Sitka Historical Museum Opens “The Sitka Photo Shop Studio: Picturing Our Past” Exhibition [May 1, 2015]
FOR IMMEDIATE RELEASE
Curator of Collections and Exhibits | Sitka Historical Society & Museum
(907) 747-6455 or KristyGriffin@SitkaHistory.org
Sitka Historical Museum Opens New Exhibit
The Sitka Photo Shop Studio: Picturing Our Past Exhibition on view at the Sitka Historical Society & Museum
May 1, 2015-July 15, 2015
[Sitka, Alaska] May 8, 2015
The Sitka Historical Society has opened its latest exhibit, The Sitka Photo Shop Studio: Picturing Our Past.
The exhibit explores the photographic legacy left by the Sitka Photo Shop Studio. Much more than a place for tourists and locals alike to get their film developed, the Studio, which operated from 1924 to 1972, boasted the largest collection of postcards and photos for sale in Alaska. The exhibit delves into the history of the Studio and displays many of the striking images that chronicle the people, buildings, history, and ever-changing landscape of Sitka.
A truly collaborative effort, the exhibit includes the invaluable contributions of Ruth Culp, Jim Dangel, and Walter Dangel – all family members of Photo Shop Studio owner, Luella Smith. The Fishermen’s Eye Gallery, Holland America Line, and House of Liquor each sponsored themed galleries designed to tell stories of Sitka’s past through images of the Photo Shop Studio. Teal West hosted the grand opening event for the exhibit at Homeport Eatery, location of the former Photo Shop Studio, while local photographer, William Greer, took old time photos of guests.
The event also premiered a new documentary, “Stories of a Strong Family”, produced specifically for the exhibit. Directed by Owen Kindig, produced by Kristy Griffin, and edited by Arthur Parker, the film brings the history of the Photo Shop Studio to life as family members Ruth, Jim, and Walter share their memories of Luella Smith. This film will run in the museum daily throughout the exhibit.
The exhibit was conceived by Curator of Collections and Exhibits, Kristy Griffin, designed and curated by Kristy Griffin and Rosemary Carlton, and produced by an exhibitions team comprised of SHS, Inc. Board members, museum staff, volunteers, and interns. The first gallery introduces the history of the Photo Shop Studio in Sitka and includes numerous artifacts and antique cameras donated to the museum by Luella Smith’s son-in-law, Walter Dangel. Other highlights include a gallery that glimpses into the rich history of tourism to Sitka; a gallery that highlights the importance of fishing to Southeast Alaska; and a gallery that captures the changing face of downtown Sitka, including select images from the Shop’s well-known annual series of photos of Sitka taken from Mount Verstovia.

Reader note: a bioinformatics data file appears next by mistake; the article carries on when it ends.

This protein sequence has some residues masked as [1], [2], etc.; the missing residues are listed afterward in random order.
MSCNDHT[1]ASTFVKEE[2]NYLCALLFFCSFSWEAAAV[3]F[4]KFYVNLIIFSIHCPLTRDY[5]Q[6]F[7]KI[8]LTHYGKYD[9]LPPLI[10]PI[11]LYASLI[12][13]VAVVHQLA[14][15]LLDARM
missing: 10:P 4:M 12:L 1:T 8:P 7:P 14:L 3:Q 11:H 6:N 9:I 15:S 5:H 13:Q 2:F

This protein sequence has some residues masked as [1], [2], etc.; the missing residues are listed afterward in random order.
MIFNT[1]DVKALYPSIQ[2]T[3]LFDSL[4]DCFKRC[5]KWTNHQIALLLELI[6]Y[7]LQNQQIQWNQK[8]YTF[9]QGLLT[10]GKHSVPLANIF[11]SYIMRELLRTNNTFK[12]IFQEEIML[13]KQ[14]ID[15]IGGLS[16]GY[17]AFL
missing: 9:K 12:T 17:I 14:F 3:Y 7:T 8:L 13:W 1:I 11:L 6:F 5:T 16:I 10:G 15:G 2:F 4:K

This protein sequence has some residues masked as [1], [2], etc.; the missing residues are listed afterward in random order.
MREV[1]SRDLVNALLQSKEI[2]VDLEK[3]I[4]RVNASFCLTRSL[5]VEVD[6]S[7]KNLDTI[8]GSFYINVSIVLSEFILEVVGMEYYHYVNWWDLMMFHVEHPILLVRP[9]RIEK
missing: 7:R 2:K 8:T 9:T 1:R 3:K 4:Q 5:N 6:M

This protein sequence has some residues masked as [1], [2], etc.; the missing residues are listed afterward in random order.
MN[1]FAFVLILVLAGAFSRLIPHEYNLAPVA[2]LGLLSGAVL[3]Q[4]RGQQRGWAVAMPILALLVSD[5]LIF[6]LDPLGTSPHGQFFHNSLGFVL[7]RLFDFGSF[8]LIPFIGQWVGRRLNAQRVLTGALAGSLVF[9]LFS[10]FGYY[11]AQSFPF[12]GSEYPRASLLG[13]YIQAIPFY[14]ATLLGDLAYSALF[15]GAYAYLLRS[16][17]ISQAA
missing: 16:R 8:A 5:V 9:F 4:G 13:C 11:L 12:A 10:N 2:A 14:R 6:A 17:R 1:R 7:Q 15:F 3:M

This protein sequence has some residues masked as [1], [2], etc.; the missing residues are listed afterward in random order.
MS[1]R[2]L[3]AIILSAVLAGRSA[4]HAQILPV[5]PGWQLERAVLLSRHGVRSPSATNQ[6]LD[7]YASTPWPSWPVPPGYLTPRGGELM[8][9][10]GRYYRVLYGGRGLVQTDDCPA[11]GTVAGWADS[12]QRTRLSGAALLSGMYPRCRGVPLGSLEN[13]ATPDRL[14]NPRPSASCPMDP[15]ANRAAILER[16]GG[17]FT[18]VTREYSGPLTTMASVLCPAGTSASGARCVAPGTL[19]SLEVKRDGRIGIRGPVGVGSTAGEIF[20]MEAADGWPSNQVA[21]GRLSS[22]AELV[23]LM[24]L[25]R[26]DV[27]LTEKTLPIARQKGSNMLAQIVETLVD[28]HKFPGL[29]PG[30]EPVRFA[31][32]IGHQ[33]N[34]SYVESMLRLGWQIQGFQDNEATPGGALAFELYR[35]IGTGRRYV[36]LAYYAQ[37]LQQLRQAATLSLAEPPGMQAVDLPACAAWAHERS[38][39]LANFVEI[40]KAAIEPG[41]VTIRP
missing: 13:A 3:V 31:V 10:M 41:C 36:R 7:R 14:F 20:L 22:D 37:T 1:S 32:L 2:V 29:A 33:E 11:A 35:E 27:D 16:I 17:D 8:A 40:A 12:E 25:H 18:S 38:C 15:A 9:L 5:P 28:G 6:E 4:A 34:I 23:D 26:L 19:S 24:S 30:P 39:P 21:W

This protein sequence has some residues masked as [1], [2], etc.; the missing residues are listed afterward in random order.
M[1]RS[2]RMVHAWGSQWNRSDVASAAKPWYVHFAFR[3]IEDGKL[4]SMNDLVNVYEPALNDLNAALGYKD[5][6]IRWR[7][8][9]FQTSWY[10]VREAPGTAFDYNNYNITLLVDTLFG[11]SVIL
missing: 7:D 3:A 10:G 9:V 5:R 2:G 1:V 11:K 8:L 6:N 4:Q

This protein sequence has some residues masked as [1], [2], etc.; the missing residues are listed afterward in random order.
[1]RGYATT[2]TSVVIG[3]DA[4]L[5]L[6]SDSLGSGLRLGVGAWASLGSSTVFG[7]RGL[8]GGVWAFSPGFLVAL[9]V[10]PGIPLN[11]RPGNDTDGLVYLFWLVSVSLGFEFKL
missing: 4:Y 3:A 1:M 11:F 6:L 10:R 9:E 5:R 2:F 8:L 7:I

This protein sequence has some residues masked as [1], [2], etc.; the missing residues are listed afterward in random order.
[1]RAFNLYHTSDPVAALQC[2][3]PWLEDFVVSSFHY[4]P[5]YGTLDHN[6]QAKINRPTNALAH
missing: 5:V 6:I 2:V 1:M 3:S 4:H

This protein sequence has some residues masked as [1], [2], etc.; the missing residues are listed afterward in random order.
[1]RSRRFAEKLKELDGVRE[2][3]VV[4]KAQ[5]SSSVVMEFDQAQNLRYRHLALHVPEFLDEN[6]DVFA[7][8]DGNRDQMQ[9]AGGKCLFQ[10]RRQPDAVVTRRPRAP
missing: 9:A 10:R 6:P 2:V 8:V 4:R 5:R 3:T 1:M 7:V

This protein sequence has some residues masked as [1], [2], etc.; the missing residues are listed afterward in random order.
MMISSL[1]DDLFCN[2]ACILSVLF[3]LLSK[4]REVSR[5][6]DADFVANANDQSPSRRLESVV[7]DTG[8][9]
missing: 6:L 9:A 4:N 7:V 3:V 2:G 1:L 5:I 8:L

This is the final exhibit the Sitka Historical Society & Museum will produce before closing in preparation for renovations to Harrigan Centennial Hall. While the new SHS Museum is under construction, staff will be busy designing all new exhibits which will open in 2017. During the temporary closure, the Society will work hard to continue to offer exciting and educational programing to the community. Stay up to date about the latest program events by visiting Facebook.
Sitka Historical Society & Museum
330 Harbor Drive
Sitka, AK 99835
General Admission: $3.00
Available by appointment, including school groups (please schedule a week in advance with
Kristy Griffin, Curator of Collections & Exhibits)
About the Sitka Historical Society and Museum
The Sitka Historical Society is a 58 year old organization which operates the Sitka Historical Museum. The Society’s mission is to preserve and promote the events, stories and artifacts of the human history of the Sitka area for the inspiration, education and benefit of the public and future generations. The Sitka Historical Society has amassed one of the most diverse and largest collections in Sitka comprised of over 8,000 three-dimensional artifacts, several hundred paintings, prints, and examples of fine art, a spectacular collection of nearly 25,000 historic photographs, and more than 100,000 archival documents, all ranging from the 1740s until the present day.